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"All fiction is propaganda, and the fiction we like is the propaganda we believe in, and the fiction we don't like is the propaganda we don't believe in."
- Samuel R. Delany

Dainties  
  Flavor spheres artificially grown.  

Flavor spheres artificially grown.

She said, "Here! Come here!"
"What is that?" asked Seldon. They were standing before a small tray filled with little spheres, each about two centimeters in diameter. A Brother who was tending the area and who had just placed the tray where it was looked up in mild inquiry. Raindrop Forty-Three said to Seldon in a low voice, "Ask for a few." Seldon realized she could not speak to a Brother until spoken to and said uncertainly, "May we have a few, B-brother?"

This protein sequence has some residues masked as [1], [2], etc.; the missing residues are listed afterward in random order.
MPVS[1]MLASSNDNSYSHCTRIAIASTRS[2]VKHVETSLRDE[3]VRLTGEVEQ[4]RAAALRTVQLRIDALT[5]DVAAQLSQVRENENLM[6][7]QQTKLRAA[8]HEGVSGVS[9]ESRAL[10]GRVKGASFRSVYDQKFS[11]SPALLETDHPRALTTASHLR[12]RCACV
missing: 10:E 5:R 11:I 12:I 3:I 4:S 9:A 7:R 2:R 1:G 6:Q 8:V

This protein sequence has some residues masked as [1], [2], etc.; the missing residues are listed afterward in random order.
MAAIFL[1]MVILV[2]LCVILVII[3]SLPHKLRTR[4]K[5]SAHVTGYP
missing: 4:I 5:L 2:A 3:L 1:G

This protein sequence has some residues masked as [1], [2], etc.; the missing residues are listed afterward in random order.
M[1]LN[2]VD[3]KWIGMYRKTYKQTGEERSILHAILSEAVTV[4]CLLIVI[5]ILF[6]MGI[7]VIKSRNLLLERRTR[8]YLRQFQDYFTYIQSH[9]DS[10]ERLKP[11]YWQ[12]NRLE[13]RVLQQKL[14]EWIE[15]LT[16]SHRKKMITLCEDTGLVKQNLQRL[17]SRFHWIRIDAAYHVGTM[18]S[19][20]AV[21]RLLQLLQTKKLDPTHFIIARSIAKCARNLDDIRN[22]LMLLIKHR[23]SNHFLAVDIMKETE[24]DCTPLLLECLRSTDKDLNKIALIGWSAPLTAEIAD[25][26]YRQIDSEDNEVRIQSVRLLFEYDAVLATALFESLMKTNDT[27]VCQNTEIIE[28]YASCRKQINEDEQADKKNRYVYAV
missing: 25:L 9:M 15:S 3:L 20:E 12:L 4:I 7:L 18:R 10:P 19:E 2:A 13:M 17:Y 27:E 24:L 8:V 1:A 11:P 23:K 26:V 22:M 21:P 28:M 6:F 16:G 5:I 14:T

"Have a handful, Brother," said the other heartily. Seldon plucked out one of the spheres and was on the point of handing it to Raindrop Forty-Three when he noticed that she had accepted the invitation as applying to herself and reached in for two handfuls. The sphere felt glossy, smooth.
Seldon said to Raindrop Forty-Three as they moved away from the vat and from the Brother who was in attendance, "Are these supposed to be eaten?" He lifted the sphere cautiously to his nose.
"They don't smell," she said sharply. "What are they?"
"Dainties. Raw dainties. For the outside market they're flavored in different ways, but here in Mycogen we eat them unflavored--the only way." She put one in her mouth and said, "I never have enough."
Seldon put his sphere in his mouth and felt it dissolve and disappear rapidly. His mouth, for a moment, ran liquid and then it slid, almost of its own accord, down his throat. He stood for a moment, amazed. It was slightly sweet and, for that matter, had an even fainter bitter aftertaste, but the main sensation eluded him.
From Prelude to Foundation, by Isaac Asimov.
Published by Doubleday in 1988
Additional resources -

Thanks to Connor Lawrence for contributing this item.

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